About My Health Careers Internship MedBlogs Contact us
Medindia LOGIN REGISTER
Advertisement

New Way to Successfully Give Nanoparticle Therapeutics Orally Developed

by Sheela Philomena on November 28, 2013 at 11:01 AM
Font : A-A+

 New Way to Successfully Give Nanoparticle Therapeutics Orally Developed

A new type of nanoparticle developed by scientists can be taken orally and gets successfully absorbed through the digestive tract. The study will be published online November 27, 2013 in Science Translational Medicine.

The nanoparticles developed by the researchers are decorated with antibodies that attach to receptors found on the cell surfaces that line the intestines. Once attached, the nanoparticles gain entry past the cellular barriers in intestinal walls and into the bloodstream. According to the researchers, this type of drug delivery could also be useful in developing new treatments for conditions such as high cholesterol or arthritis.

Advertisement

"The novelty of actively being able to transport targeted nanoparticles across cell barriers can potentially open up a whole new set of opportunities in nanomedicine," said Omid Farokhzad, MD, director of the BWH Laboratory of Nanomedicine and Biomaterials, senior study author. "The body has receptors that are involved in shuttling proteins across barriers, as is the case in the placenta between the mother and fetus, or in the intestine, or between the blood and the brain. By hitching a ride from these transporters the nanoparticles can enter various impermeable tissues."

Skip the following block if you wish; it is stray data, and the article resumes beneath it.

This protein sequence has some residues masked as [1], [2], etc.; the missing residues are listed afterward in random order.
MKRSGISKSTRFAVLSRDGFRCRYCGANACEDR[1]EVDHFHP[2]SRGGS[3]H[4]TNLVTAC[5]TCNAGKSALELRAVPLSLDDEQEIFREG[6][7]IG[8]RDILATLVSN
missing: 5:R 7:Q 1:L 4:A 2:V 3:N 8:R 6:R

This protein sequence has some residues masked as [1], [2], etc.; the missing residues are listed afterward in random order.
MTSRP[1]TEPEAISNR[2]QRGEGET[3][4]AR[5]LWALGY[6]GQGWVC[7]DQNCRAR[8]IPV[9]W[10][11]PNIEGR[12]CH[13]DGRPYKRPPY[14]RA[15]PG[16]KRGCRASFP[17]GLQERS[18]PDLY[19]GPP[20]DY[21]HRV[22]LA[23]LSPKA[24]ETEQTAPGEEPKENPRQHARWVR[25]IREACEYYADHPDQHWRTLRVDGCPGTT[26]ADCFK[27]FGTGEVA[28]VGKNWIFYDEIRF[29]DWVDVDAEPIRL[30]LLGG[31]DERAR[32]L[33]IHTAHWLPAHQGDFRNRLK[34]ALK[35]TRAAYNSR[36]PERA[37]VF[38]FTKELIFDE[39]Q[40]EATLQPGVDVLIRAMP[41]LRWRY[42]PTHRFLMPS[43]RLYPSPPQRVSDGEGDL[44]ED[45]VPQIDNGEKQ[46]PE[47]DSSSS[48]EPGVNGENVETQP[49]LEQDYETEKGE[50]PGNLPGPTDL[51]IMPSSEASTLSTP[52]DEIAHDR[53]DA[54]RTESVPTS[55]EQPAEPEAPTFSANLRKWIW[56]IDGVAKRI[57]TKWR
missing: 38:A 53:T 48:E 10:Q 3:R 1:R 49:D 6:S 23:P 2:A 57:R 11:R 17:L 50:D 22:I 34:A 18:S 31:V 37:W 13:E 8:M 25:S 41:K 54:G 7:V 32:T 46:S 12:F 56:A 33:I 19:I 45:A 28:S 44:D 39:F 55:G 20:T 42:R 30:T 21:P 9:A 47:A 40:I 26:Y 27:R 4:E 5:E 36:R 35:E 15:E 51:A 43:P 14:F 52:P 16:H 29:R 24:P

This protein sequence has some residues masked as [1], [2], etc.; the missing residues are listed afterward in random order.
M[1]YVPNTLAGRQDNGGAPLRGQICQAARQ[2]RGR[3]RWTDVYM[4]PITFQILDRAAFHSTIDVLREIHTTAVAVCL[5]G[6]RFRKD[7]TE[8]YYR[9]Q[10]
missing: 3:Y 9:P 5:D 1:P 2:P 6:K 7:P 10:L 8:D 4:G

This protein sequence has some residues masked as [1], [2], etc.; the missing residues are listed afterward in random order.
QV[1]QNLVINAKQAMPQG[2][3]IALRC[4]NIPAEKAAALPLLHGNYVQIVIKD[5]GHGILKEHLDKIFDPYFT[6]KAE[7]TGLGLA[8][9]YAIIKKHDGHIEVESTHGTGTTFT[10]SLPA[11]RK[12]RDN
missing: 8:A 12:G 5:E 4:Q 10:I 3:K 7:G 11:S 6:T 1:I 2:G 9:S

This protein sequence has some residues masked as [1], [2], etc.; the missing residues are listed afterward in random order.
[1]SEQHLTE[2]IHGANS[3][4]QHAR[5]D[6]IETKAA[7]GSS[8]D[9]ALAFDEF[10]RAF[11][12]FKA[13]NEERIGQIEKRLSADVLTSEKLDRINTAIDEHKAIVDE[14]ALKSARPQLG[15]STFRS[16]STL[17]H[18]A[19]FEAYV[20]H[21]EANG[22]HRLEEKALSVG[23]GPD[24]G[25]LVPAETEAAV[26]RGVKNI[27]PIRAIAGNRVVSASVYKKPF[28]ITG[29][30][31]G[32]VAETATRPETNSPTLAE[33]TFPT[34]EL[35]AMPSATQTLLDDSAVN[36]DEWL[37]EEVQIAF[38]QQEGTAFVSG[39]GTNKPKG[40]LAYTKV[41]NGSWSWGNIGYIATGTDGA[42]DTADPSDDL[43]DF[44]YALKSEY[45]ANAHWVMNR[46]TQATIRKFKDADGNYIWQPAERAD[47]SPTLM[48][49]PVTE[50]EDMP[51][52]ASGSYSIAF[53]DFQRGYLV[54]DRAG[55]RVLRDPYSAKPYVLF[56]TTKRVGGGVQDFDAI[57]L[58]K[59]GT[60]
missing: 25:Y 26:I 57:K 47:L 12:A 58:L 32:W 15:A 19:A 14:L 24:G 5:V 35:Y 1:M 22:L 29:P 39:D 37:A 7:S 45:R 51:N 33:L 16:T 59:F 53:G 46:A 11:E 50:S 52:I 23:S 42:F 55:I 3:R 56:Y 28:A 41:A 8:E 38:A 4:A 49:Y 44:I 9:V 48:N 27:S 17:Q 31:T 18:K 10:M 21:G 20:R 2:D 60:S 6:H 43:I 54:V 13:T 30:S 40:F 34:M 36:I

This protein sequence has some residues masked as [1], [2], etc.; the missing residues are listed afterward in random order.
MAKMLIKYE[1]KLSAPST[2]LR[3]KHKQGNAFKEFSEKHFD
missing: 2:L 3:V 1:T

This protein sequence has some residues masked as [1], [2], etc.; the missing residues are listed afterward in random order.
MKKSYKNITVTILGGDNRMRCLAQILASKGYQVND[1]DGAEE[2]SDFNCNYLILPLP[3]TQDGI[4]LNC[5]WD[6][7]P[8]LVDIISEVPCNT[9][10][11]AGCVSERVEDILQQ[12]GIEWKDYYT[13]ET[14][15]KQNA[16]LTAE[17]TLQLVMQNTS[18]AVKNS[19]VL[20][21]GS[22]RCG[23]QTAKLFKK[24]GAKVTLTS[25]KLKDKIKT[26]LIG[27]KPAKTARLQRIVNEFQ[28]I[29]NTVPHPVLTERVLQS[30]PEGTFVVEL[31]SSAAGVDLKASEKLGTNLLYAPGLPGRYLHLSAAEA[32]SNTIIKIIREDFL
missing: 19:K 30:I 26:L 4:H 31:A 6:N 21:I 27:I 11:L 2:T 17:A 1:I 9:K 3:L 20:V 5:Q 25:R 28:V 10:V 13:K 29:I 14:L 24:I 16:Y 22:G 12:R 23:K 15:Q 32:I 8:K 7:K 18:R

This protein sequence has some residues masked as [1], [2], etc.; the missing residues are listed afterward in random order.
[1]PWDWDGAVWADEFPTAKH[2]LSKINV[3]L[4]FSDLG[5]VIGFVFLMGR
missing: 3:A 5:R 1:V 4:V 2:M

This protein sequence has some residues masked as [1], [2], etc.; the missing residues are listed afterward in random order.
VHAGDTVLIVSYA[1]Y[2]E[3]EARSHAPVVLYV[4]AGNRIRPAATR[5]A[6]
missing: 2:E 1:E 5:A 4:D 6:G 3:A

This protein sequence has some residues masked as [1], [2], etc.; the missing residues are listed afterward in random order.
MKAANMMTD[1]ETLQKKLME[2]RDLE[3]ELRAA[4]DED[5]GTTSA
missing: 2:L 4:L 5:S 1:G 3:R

Until recently, after being injected into the body, nanoparticles travelled to their destination, such as a tumor, by seeping through leaky vessels. The research team, led by Farokhzad and Robert Langer, ScD of MIT, developed nanoparticles that could reach the target site without relying on injection nor leaky vessels.
Advertisement

For nanoparticles to be taken orally they need to cross the intestinal lining. This lining is composed of a layer of epithelial cells joined together to form impenetrable barriers called tight junctions. To ensure that the nanoparticles could cross these barriers, the researchers took a cue from research on how babies absorb antibodies from their mothers' milk. The antibodies would grab onto a receptor, known as neonatal Fc receptors, found on the cell surface. This gave them access across the cells of the intestinal lining into neighboring blood vessels.

Based on this knowledge, the researchers decorated nanoparticles with Fc proteins that targeted and bound to these receptors, which are also found in adult intestinal cells. After attaching to the receptors, the Fc-protein-decorated nanoparticles—toting their drug payload—are all absorbed into the intestinal lining and into the bloodstream at a high concentration.

According to the researchers, these receptors can be used to transport nanoparticles carrying different kinds of drugs and other materials—a feat that combines a versatile vehicle and an easily accessible passageway across cellular barriers.